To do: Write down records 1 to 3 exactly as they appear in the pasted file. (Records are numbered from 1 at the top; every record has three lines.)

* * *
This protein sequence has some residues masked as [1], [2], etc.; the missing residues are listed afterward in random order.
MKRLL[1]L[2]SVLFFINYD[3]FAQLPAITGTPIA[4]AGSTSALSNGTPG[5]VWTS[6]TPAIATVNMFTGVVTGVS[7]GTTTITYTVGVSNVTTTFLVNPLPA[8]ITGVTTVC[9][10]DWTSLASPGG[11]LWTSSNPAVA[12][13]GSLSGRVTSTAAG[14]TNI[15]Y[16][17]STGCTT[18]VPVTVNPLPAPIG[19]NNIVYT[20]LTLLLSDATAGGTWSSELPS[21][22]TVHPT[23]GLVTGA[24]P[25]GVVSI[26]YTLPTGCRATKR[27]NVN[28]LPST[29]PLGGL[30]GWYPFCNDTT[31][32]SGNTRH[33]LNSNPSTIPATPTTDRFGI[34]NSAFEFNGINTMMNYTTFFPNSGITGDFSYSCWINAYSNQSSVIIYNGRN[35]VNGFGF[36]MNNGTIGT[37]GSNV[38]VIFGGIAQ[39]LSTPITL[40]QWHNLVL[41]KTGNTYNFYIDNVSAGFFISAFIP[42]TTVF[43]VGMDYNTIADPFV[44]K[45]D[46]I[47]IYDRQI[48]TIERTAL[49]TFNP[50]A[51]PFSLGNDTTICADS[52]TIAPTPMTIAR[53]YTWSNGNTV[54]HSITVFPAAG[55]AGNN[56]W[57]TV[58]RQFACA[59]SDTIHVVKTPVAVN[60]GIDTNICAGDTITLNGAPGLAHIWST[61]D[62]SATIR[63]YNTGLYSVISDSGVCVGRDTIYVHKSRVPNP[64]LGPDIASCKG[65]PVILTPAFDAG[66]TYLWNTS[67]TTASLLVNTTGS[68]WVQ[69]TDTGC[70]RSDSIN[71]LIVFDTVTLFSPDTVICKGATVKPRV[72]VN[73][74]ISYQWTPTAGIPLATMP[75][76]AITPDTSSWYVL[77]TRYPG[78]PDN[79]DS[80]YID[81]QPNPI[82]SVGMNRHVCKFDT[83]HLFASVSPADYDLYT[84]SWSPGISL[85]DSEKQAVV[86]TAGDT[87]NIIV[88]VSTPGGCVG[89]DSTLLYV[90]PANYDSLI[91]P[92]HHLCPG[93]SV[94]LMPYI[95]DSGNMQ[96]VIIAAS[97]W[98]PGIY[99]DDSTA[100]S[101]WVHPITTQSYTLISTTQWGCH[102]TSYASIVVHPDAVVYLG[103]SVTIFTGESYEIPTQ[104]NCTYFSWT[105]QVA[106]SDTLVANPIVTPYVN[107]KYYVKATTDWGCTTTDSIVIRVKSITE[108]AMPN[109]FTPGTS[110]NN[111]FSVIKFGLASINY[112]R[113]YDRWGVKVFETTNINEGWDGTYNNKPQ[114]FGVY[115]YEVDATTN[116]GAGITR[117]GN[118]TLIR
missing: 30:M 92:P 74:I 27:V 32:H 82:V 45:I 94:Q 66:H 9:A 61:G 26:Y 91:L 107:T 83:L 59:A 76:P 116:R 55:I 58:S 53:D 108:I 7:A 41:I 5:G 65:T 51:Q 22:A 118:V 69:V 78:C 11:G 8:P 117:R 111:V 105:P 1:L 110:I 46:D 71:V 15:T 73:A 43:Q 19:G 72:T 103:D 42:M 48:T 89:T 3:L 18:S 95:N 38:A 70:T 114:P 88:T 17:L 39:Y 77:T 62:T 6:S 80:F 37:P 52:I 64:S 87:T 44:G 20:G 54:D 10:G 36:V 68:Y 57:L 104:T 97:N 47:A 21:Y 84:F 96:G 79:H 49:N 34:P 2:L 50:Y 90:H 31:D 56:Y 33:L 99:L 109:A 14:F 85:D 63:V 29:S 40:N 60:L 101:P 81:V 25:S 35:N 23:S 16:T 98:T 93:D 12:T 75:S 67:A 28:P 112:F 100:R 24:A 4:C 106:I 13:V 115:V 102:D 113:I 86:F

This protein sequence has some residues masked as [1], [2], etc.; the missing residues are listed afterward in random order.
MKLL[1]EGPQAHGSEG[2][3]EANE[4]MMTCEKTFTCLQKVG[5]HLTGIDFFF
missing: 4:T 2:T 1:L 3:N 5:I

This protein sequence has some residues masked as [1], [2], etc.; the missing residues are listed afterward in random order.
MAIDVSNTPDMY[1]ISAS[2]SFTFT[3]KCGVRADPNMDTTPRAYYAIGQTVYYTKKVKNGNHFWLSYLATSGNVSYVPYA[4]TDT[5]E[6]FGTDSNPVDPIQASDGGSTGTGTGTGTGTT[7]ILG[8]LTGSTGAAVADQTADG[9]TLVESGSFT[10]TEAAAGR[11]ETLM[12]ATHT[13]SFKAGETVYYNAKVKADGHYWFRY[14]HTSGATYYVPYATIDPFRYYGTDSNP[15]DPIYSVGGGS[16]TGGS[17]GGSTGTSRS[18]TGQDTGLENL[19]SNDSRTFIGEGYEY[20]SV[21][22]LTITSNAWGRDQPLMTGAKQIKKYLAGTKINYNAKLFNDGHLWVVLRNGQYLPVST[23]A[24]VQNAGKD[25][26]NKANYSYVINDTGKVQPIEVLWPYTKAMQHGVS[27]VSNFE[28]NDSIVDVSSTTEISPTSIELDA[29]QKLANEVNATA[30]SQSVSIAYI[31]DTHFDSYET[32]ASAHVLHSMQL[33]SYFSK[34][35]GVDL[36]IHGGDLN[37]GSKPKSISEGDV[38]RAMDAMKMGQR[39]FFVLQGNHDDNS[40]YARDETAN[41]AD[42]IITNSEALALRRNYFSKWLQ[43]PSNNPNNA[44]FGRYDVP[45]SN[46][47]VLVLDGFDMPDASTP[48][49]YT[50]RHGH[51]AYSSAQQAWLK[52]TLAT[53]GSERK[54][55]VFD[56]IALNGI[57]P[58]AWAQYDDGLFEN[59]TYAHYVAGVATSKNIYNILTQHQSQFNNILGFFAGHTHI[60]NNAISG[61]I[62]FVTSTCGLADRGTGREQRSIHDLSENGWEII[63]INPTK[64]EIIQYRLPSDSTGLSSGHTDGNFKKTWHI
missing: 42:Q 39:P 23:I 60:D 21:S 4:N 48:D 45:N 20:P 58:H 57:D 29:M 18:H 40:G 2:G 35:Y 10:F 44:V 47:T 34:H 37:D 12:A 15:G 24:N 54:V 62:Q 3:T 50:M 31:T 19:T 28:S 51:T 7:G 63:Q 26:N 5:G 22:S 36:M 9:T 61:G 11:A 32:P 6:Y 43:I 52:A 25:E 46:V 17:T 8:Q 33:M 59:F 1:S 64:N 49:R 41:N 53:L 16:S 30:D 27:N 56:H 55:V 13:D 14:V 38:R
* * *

This protein sequence has some residues masked as [1], [2], etc.; the missing residues are listed afterward in random order.
MKRLL[1]L[2]SVLFFINYD[3]FAQLPAITGTPIA[4]AGSTSALSNGTPG[5]VWTS[6]TPAIATVNMFTGVVTGVS[7]GTTTITYTVGVSNVTTTFLVNPLPA[8]ITGVTTVC[9][10]DWTSLASPGG[11]LWTSSNPAVA[12][13]GSLSGRVTSTAAG[14]TNI[15]Y[16][17]STGCTT[18]VPVTVNPLPAPIG[19]NNIVYT[20]LTLLLSDATAGGTWSSELPS[21][22]TVHPT[23]GLVTGA[24]P[25]GVVSI[26]YTLPTGCRATKR[27]NVN[28]LPST[29]PLGGL[30]GWYPFCNDTT[31][32]SGNTRH[33]LNSNPSTIPATPTTDRFGI[34]NSAFEFNGINTMMNYTTFFPNSGITGDFSYSCWINAYSNQSSVIIYNGRN[35]VNGFGF[36]MNNGTIGT[37]GSNV[38]VIFGGIAQ[39]LSTPITL[40]QWHNLVL[41]KTGNTYNFYIDNVSAGFFISAFIP[42]TTVF[43]VGMDYNTIADPFV[44]K[45]D[46]I[47]IYDRQI[48]TIERTAL[49]TFNP[50]A[51]PFSLGNDTTICADS[52]TIAPTPMTIAR[53]YTWSNGNTV[54]HSITVFPAAG[55]AGNN[56]W[57]TV[58]RQFACA[59]SDTIHVVKTPVAVN[60]GIDTNICAGDTITLNGAPGLAHIWST[61]D[62]SATIR[63]YNTGLYSVISDSGVCVGRDTIYVHKSRVPNP[64]LGPDIASCKG[65]PVILTPAFDAG[66]TYLWNTS[67]TTASLLVNTTGS[68]WVQ[69]TDTGC[70]RSDSIN[71]LIVFDTVTLFSPDTVICKGATVKPRV[72]VN[73][74]ISYQWTPTAGIPLATMP[75][76]AITPDTSSWYVL[77]TRYPG[78]PDN[79]DS[80]YID[81]QPNPI[82]SVGMNRHVCKFDT[83]HLFASVSPADYDLYT[84]SWSPGISL[85]DSEKQAVV[86]TAGDT[87]NIIV[88]VSTPGGCVG[89]DSTLLYV[90]PANYDSLI[91]P[92]HHLCPG[93]SV[94]LMPYI[95]DSGNMQ[96]VIIAAS[97]W[98]PGIY[99]DDSTA[100]S[101]WVHPITTQSYTLISTTQWGCH[102]TSYASIVVHPDAVVYLG[103]SVTIFTGESYEIPTQ[104]NCTYFSWT[105]QVA[106]SDTLVANPIVTPYVN[107]KYYVKATTDWGCTTTDSIVIRVKSITE[108]AMPN[109]FTPGTS[110]NN[111]FSVIKFGLASINY[112]R[113]YDRWGVKVFETTNINEGWDGTYNNKPQ[114]FGVY[115]YEVDATTN[116]GAGITR[117]GN[118]TLIR
missing: 30:M 92:P 74:I 27:V 32:H 82:V 45:I 94:Q 66:H 9:A 61:G 26:Y 91:L 107:T 83:L 59:A 76:P 116:R 55:I 58:S 53:D 108:I 7:A 41:I 5:G 65:T 51:Q 22:A 118:V 69:V 78:C 11:G 8:P 117:R 111:V 105:P 1:L 110:I 46:D 71:V 15:T 73:A 43:Q 19:G 72:T 103:D 42:M 48:T 89:T 3:L 18:S 95:N 38:A 70:T 114:P 88:T 17:L 39:Y 77:T 62:T 6:S 80:F 37:P 52:I 64:S 87:T 44:G 20:G 54:D 10:G 36:V 68:Y 57:L 104:T 97:N 47:A 21:Y 84:F 96:G 79:H 49:N 34:P 2:L 50:Y 90:H 31:D 56:Y 33:L 99:L 109:A 14:F 85:D 63:V 29:S 40:N 60:L 101:P 81:V 25:S 35:N 23:S 16:T 98:T 93:D 12:T 75:S 67:A 28:P 112:F 100:R 24:A 4:C 106:I 13:V 115:V 102:D 113:I 86:F

This protein sequence has some residues masked as [1], [2], etc.; the missing residues are listed afterward in random order.
MKLL[1]EGPQAHGSEG[2][3]EANE[4]MMTCEKTFTCLQKVG[5]HLTGIDFFF
missing: 4:T 2:T 1:L 3:N 5:I

This protein sequence has some residues masked as [1], [2], etc.; the missing residues are listed afterward in random order.
MAIDVSNTPDMY[1]ISAS[2]SFTFT[3]KCGVRADPNMDTTPRAYYAIGQTVYYTKKVKNGNHFWLSYLATSGNVSYVPYA[4]TDT[5]E[6]FGTDSNPVDPIQASDGGSTGTGTGTGTGTT[7]ILG[8]LTGSTGAAVADQTADG[9]TLVESGSFT[10]TEAAAGR[11]ETLM[12]ATHT[13]SFKAGETVYYNAKVKADGHYWFRY[14]HTSGATYYVPYATIDPFRYYGTDSNP[15]DPIYSVGGGS[16]TGGS[17]GGSTGTSRS[18]TGQDTGLENL[19]SNDSRTFIGEGYEY[20]SV[21][22]LTITSNAWGRDQPLMTGAKQIKKYLAGTKINYNAKLFNDGHLWVVLRNGQYLPVST[23]A[24]VQNAGKD[25][26]NKANYSYVINDTGKVQPIEVLWPYTKAMQHGVS[27]VSNFE[28]NDSIVDVSSTTEISPTSIELDA[29]QKLANEVNATA[30]SQSVSIAYI[31]DTHFDSYET[32]ASAHVLHSMQL[33]SYFSK[34][35]GVDL[36]IHGGDLN[37]GSKPKSISEGDV[38]RAMDAMKMGQR[39]FFVLQGNHDDNS[40]YARDETAN[41]AD[42]IITNSEALALRRNYFSKWLQ[43]PSNNPNNA[44]FGRYDVP[45]SN[46][47]VLVLDGFDMPDASTP[48][49]YT[50]RHGH[51]AYSSAQQAWLK[52]TLAT[53]GSERK[54][55]VFD[56]IALNGI[57]P[58]AWAQYDDGLFEN[59]TYAHYVAGVATSKNIYNILTQHQSQFNNILGFFAGHTHI[60]NNAISG[61]I[62]FVTSTCGLADRGTGREQRSIHDLSENGWEII[63]INPTK[64]EIIQYRLPSDSTGLSSGHTDGNFKKTWHI
missing: 42:Q 39:P 23:I 60:D 21:S 4:N 48:D 45:N 20:P 58:H 57:D 29:M 18:H 40:G 2:G 35:Y 10:F 44:V 47:T 34:H 37:D 12:A 15:G 24:N 54:V 62:Q 3:T 50:M 31:T 19:T 28:S 51:T 7:G 63:Q 26:N 5:G 22:S 36:M 9:T 61:G 11:A 32:P 6:Y 43:I 52:A 25:E 46:V 17:T 8:Q 33:M 59:F 1:S 64:N 49:R 41:N 53:L 16:S 30:D 27:N 56:H 55:V 13:D 14:V 38:R